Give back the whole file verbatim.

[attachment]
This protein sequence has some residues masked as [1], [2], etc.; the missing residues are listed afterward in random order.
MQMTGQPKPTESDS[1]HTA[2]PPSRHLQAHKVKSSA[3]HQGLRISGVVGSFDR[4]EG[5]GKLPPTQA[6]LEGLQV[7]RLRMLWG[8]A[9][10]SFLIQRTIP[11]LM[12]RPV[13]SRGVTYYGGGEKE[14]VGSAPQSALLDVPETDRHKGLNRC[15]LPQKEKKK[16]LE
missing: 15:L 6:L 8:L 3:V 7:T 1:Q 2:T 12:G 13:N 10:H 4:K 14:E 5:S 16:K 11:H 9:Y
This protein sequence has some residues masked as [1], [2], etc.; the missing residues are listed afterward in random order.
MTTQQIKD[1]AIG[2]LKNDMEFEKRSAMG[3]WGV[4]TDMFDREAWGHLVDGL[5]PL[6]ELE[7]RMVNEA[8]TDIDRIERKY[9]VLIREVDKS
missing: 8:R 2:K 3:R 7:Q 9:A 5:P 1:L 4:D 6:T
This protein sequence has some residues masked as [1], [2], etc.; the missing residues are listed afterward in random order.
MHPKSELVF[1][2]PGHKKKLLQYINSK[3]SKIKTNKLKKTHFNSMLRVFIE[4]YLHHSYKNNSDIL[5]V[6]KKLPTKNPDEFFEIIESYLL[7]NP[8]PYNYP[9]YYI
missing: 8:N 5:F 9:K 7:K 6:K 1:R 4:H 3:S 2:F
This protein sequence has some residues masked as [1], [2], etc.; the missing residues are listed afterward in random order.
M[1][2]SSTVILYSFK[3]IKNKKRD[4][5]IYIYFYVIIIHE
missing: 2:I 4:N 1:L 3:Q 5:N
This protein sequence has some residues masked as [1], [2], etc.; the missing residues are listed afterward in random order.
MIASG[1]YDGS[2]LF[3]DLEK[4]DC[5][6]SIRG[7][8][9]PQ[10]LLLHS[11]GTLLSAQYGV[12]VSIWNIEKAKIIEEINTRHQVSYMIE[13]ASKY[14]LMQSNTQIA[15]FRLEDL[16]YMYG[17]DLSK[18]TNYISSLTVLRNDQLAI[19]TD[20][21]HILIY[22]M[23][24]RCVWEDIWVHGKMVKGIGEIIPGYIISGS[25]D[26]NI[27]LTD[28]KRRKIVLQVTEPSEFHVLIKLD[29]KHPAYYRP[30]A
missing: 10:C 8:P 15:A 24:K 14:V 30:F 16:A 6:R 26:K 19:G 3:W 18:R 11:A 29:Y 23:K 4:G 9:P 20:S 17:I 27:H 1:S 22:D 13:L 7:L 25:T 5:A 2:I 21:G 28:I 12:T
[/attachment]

This protein sequence has some residues masked as [1], [2], etc.; the missing residues are listed afterward in random order.
MQMTGQPKPTESDS[1]HTA[2]PPSRHLQAHKVKSSA[3]HQGLRISGVVGSFDR[4]EG[5]GKLPPTQA[6]LEGLQV[7]RLRMLWG[8]A[9][10]SFLIQRTIP[11]LM[12]RPV[13]SRGVTYYGGGEKE[14]VGSAPQSALLDVPETDRHKGLNRC[15]LPQKEKKK[16]LE
missing: 15:L 6:L 8:L 3:V 7:T 1:Q 2:T 12:G 13:N 10:H 4:K 14:E 5:S 16:K 11:H 9:Y
This protein sequence has some residues masked as [1], [2], etc.; the missing residues are listed afterward in random order.
MTTQQIKD[1]AIG[2]LKNDMEFEKRSAMG[3]WGV[4]TDMFDREAWGHLVDGL[5]PL[6]ELE[7]RMVNEA[8]TDIDRIERKY[9]VLIREVDKS
missing: 8:R 2:K 3:R 7:Q 9:A 5:P 1:L 4:D 6:T
This protein sequence has some residues masked as [1], [2], etc.; the missing residues are listed afterward in random order.
MHPKSELVF[1][2]PGHKKKLLQYINSK[3]SKIKTNKLKKTHFNSMLRVFIE[4]YLHHSYKNNSDIL[5]V[6]KKLPTKNPDEFFEIIESYLL[7]NP[8]PYNYP[9]YYI
missing: 8:N 5:F 9:K 7:K 6:K 1:R 4:H 3:S 2:F
This protein sequence has some residues masked as [1], [2], etc.; the missing residues are listed afterward in random order.
M[1][2]SSTVILYSFK[3]IKNKKRD[4][5]IYIYFYVIIIHE
missing: 2:I 4:N 1:L 3:Q 5:N
This protein sequence has some residues masked as [1], [2], etc.; the missing residues are listed afterward in random order.
MIASG[1]YDGS[2]LF[3]DLEK[4]DC[5][6]SIRG[7][8][9]PQ[10]LLLHS[11]GTLLSAQYGV[12]VSIWNIEKAKIIEEINTRHQVSYMIE[13]ASKY[14]LMQSNTQIA[15]FRLEDL[16]YMYG[17]DLSK[18]TNYISSLTVLRNDQLAI[19]TD[20][21]HILIY[22]M[23][24]RCVWEDIWVHGKMVKGIGEIIPGYIISGS[25]D[26]NI[27]LTD[28]KRRKIVLQVTEPSEFHVLIKLD[29]KHPAYYRP[30]A
missing: 10:C 8:P 15:A 24:K 14:V 30:F 16:A 6:R 26:K 19:G 3:W 18:R 11:A 29:Y 23:K 4:G 9:P 20:S 17:I 27:H 1:S 22:D 13:L 7:L 25:T 5:A 2:I 21:G 28:I 12:T